Rosey

Koberlein

If you’re planning to buy a house anytime soon, here’s some information you can’t afford to ignore. Buying a home should be a happy moment in your life. It can also expose you to a crime that can wipe you out financially. Remember the foreign prince who needed your help to get millions of dollars out of his country? That guy was a fluffy bunny compared to what we face now — people who do phishing, whaling and other forms of online attacks.

The names, targets and methods vary but they all have one thing in common: Whether you’re a Fortune 500 company, a mom-and-pop bodega or an individual, they want your personal information, and you’ll suffer if they get it.

Maybe you’re wondering why a real estate professional is telling you this. Why not a computer security person? The sad fact is that phishing attacks have now intruded into the closing process of many real estate transactions. That hurts me, my customers, and my community.

Phishers aren’t stupid, and they do their homework. Lately, they’ve been hacking into the email accounts of homebuyers and the professionals they’re working with, to learn when the closing is scheduled. Then they send an alert telling the buyer to wire the closing money to an “updated” account.

The new account is the phisher’s. If you do as asked, the only real thing is your money, flying away. According to a new warning from the Federal Trade Commission, your entire account can be emptied almost immediately. Chances of recovering your money are slim. Phishers exploit human weaknesses, if you want to call them that. Things like trusting others, being in a hurry and respecting the authority of the boss. They use these natural traits to get people to reveal information — or even just reply to an email or open an attachment — that can be used for criminal purposes.

Vigilance is your best defense. Be suspicious, especially of unsolicited communications. Take the time to understand what’s being requested, and why — particularly if it’s personal or financial information. And question authority. I promise, you won’t get in hot water for asking why the CEO needs the Social Security numbers of everyone in the company. The request is almost certainly a phishing expedition.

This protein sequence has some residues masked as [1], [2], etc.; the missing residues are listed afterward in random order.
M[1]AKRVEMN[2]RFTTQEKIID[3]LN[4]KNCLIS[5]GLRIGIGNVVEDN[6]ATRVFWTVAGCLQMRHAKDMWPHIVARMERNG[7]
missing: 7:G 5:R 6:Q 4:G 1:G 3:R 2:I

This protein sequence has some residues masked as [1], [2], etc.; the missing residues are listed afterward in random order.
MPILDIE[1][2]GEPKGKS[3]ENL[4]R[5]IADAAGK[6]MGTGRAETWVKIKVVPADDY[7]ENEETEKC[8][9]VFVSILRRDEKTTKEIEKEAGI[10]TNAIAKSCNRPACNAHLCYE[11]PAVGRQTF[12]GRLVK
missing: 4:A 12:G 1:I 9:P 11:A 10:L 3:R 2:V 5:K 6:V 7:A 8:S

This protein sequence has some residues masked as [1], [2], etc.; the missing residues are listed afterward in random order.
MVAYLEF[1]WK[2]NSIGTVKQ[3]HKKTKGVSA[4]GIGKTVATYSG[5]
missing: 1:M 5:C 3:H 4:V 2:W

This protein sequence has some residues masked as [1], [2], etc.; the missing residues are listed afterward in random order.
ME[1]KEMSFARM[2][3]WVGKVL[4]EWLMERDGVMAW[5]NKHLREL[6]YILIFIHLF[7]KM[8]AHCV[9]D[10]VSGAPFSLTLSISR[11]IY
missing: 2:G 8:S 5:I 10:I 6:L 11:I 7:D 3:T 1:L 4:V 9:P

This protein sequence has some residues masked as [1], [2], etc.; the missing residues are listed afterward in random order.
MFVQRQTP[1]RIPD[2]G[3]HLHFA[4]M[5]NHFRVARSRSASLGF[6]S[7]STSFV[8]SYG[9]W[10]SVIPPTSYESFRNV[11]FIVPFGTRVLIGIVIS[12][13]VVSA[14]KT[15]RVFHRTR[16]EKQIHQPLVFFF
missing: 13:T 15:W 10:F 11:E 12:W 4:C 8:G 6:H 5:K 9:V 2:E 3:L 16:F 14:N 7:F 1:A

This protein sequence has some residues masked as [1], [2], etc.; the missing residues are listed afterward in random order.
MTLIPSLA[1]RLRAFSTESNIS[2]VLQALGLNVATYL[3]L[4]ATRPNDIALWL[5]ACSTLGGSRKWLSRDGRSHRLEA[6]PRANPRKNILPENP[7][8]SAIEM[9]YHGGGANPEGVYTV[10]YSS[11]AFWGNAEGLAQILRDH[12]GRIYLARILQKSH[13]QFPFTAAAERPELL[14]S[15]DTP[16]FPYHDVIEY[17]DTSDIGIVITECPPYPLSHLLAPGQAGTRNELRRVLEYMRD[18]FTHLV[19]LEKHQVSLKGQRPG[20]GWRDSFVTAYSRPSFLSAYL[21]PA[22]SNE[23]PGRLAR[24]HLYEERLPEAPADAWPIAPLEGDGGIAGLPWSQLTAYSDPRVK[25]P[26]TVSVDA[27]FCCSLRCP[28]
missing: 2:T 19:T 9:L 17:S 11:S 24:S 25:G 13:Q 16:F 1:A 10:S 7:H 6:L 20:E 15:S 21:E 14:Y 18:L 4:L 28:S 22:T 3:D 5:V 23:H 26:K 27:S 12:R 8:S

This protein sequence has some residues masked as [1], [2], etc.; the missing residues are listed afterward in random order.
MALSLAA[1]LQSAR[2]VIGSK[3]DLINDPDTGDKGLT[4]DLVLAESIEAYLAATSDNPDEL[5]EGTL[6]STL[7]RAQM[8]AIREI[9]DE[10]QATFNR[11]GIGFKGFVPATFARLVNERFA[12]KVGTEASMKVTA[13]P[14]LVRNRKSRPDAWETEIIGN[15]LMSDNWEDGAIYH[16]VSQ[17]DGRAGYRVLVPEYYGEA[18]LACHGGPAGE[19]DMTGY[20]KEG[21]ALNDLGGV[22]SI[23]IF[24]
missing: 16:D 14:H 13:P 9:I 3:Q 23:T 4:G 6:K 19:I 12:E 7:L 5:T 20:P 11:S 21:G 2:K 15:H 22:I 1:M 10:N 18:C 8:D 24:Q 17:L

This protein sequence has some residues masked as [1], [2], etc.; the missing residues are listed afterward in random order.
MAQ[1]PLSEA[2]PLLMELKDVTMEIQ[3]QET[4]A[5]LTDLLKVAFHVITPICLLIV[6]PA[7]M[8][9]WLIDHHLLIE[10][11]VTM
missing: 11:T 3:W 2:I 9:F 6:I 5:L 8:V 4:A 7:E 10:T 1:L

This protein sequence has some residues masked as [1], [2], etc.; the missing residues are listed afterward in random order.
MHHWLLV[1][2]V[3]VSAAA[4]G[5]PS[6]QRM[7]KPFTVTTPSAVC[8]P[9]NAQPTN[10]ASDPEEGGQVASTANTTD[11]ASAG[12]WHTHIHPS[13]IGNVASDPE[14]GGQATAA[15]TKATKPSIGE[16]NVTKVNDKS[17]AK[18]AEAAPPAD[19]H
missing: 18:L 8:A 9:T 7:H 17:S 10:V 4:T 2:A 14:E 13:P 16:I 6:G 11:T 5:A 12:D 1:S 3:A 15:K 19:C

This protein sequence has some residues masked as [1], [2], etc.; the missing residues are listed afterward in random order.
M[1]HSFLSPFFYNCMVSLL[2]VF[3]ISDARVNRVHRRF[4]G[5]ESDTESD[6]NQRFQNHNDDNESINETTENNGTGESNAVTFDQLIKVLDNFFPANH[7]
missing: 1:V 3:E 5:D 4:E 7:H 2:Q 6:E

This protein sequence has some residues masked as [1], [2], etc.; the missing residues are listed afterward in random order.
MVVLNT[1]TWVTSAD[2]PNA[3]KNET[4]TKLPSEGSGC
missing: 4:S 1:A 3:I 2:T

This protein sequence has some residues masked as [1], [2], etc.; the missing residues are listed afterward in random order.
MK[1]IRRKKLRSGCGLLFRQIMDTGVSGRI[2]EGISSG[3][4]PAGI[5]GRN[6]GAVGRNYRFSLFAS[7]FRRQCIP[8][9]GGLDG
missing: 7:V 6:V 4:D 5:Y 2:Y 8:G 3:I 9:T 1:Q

Here are a few other tips to keep in mind

  • Never send financial information by email, text message or social media. They’re not secure. Period.
  • Don’t respond directly to a website that’s asking you to do something. Instead, go to the organization’s website, copy the address at the top of the page, and paste it into your browser. Then go there. Spoof websites can look disarmingly authentic.
  • Look for “https:” in the address of the site. The letter “s” stands for “secure.” Spoof sites can’t use the “s,” because they’re fakes. Virtually all big companies and financial institutions have secure sites. If you don’t see an “s” after “http,” don’t respond to the site.

Finally, understand that most real estate agents, and the companies they represent, are trained to never ask you by email to transfer money or provide nonpublic personal information. Such requests must come directly from your escrow officer. Make sure your agent knows this.

It’s terrible that we have to think this way. The Internet is a revolutionary tool for bringing us together, sharing information, and building communities. Its power is unique in human experience. Unfortunately, hackers and phishers often seem to be better — or at least more active — communicators than the people we know and trust. And why wouldn’t they be? They’re in it for the money. Don’t let them get yours.

Rosey Koberlein is the CEO of Long Companies and has served in branch and senior management positions within Long Realty since 1991. Contact her at

roseyk@longrealty.com